A care worker visits a resident in a care home

NHS workforce: healthcare workers moving to gig work

During the first national lockdown, millions of people took to their doorsteps, balconies and gardens to clap to support our NHS heroes and key workers. 

But two years after the Clap For Our Carers campaign,1 the coronavirus pandemic has taken its toll on those who tirelessly risked their lives on the frontline. 

Not surprisingly, Covid-19 has left many exhausted doctors, nurses, carers, GPs, and other healthcare workers overstretched and questioning their commitment to a profession they once loved.

Some of those who treated ill coronavirus patients are searching for a better work-life balance for their own mental and physical well-being with a shift to gig working.

More frontline workers are considering gig work

While many staff may contemplate gig work, others are considering leaving the profession altogether. And who can blame them after gruelling shifts and bruises from wearing protective equipment, not to mention the time spent separated from loved ones.2

NHS heroes left ‘mentally drained’ and in tears

Some senior, more experienced staff were left “crying with frustration and anger” as patients waited days for beds, managers at the Royal Preston Hospital warned in a letter describing the pressures on employees.3

Loss of 25,000 NHS beds causing ‘real patient harm’, finds report

The NHS has lost almost 25,000 beds across the UK in the last decade, according to a report that says the loss has led to a “sharp increase” in waiting times for A&E, ambulances, and operations.4

The Royal College of Emergency Medicine said the loss is causing a “serious patient safety crisis”, with NHS staff facing mounting levels of burn out, exhaustion, and moral injury.

True picture of the NHS in England

Concerns were echoed in the results of the latest NHS Staff Survey.5

Just one in four (27.2 %) felt there was enough staff at their organisation for them to do their job properly – a sharp decline to its lowest level in five years.

The survey also revealed that 31.1% of NHS employees often think about leaving this organisation. 

Some 46.8% of staff felt unwell due to work-related stress in the last 12 months, while 46.5% admitted they felt worn out at the end of their shift – with ambulance staff, nurses and midwives most likely to describe feeling burnt-out. 

H3 Staffing crisis reported in NHS England as 110,000 posts unfilled
This staff burn out has significantly impacted the job market – largely down to the pandemic and people finding that temporary or freelance work are better options for them.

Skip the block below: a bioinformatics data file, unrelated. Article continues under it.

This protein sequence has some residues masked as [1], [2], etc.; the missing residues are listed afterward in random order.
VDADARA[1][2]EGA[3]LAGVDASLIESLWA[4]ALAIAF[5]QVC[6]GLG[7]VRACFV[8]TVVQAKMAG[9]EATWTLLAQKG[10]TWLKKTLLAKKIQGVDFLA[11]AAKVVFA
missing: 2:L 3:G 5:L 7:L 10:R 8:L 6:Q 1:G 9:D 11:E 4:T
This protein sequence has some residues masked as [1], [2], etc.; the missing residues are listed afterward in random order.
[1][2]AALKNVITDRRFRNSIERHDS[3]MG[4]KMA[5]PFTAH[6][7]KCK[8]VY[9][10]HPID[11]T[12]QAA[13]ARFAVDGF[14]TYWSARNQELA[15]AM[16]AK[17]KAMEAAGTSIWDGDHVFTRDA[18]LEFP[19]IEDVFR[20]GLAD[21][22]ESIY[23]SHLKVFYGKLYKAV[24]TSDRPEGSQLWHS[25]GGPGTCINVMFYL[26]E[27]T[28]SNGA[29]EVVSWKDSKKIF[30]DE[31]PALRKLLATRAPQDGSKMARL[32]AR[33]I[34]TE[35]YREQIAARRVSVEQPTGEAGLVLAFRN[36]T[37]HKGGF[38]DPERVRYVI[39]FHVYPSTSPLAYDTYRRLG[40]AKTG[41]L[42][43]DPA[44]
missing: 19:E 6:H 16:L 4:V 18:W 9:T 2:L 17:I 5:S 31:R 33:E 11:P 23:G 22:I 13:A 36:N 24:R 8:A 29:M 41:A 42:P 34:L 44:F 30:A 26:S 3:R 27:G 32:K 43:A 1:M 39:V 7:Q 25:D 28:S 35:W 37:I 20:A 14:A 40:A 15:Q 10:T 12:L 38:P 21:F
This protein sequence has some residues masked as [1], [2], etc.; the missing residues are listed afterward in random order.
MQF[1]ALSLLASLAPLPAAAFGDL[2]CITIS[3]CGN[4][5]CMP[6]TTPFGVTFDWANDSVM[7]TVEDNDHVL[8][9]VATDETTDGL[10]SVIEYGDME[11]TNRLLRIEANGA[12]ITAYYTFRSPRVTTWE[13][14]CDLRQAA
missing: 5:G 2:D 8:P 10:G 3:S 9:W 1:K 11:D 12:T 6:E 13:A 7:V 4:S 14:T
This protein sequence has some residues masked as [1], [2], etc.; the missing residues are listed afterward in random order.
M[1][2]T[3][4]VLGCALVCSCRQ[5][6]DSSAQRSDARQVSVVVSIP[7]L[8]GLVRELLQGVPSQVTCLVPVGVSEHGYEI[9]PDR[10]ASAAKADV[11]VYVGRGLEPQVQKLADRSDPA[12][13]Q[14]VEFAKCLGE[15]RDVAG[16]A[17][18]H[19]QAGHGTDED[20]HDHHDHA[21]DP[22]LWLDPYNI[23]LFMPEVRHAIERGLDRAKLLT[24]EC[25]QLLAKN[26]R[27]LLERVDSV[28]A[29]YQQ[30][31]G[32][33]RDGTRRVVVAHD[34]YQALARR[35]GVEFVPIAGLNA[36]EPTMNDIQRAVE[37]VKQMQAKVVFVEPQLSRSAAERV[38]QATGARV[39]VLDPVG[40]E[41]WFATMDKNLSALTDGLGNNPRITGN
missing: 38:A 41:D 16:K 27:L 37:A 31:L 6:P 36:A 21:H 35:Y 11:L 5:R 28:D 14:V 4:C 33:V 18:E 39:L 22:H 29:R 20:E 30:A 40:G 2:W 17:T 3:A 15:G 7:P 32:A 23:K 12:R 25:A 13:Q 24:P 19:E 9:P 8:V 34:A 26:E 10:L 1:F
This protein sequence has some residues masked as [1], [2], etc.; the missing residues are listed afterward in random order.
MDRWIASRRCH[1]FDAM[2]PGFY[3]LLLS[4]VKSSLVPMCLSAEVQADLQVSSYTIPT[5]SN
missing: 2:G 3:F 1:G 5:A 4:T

There were 110,192 job vacancies across health services in England, it was revealed earlier this year.6

The official figures, published by NHS Digital, included thousands of unfilled vacancies, including 39,652 nurses and 8,158 doctors. 

One in 10 nurses’ posts and one in 17 doctors’ jobs left empty

One in 10 (10.3%) nursing posts needed filling across England and one in 17 (5.8%) doctors’ jobs – all adding to the mounting pressure on staff and leaving some to consider making major changes to their work life.
Shortages were blamed on workers being burnt-out from heavy workloads and pressure during shifts.

An increase in the number of NHS staff off work due to the coronavirus also had a knock-on effect on patient care, despite their best efforts to deal with backlogs and meet the ongoing demand for services.7

Workers want more control over their career

Meanwhile, Britain’s gig economy is booming. 

The number of people doing gig work has almost tripled in England and Wales during the past five years, accounting for 4.4million workers, with the gig economy spreading further into the world of work, according to research published by the TUC.8

In search of a better work-life balance and mental well-being, some professionals are now opting for greater flexibility too, as opposed to conventional employment with set salaries and hours.9

NHS cuts ‘linked to a rise in gig economy working.’

Thousands of NHS workers in the UK were on zero-hours contracts long before the pandemic, with the NHS under pressure and cuts and privatisation said to be linked to a rise in gig work.10
  
While denied financial security and the right to set hours, staff arguably have greater control over their schedules and can prioritise the amount, duration, and timing of their shifts.

Money is also a factor. Only 32.7 % of people working in the NHS were satisfied with their level of pay.5

However, traditional monetary levers such as paid holidays, pay rises, or bonuses may not be enough to encourage workers to stay, even amid spiralling living costs.

NHS workers want to feel supported 

Fortunately, hospital admissions for Covid-19 across England remain low,11 thanks to a successful coronavirus vaccine. But the past two years have been some of the most difficult in history for the NHS. 

There are still huge challenges ahead, and NHS workers must feel their employers care after sacrificing so much through the pandemic. 

Sources:

  1. www.telegraph.co.uk/thank-nhs-clap-carers/
  2. www.mirror.co.uk/coronavirus-nhs-doctors-powerful-selfie-21733135
  3. www.bbc.co.uk/uk-england-lancashire-60988208
  4. www.itv.com/news/
  5. www.nhsstaffsurveys.com/national-results/
  6. www.theguardian.com/staffing-crisis-deepens-in-nhs-england-with-110000-posts-unfilled
  7. www.bmj.com/bmj.o945
  8. www.tuc.org.uk/news/
  9. www.techradar.com/what-are-the-biggest-trends-in-the-job-market-in-2022
  10. www.gmb.org.uk/revealed-scandal-30000-nhs-workers-zero-hours-contracts
  11. www.england.nhs.uk/covid-19-hospital-activity/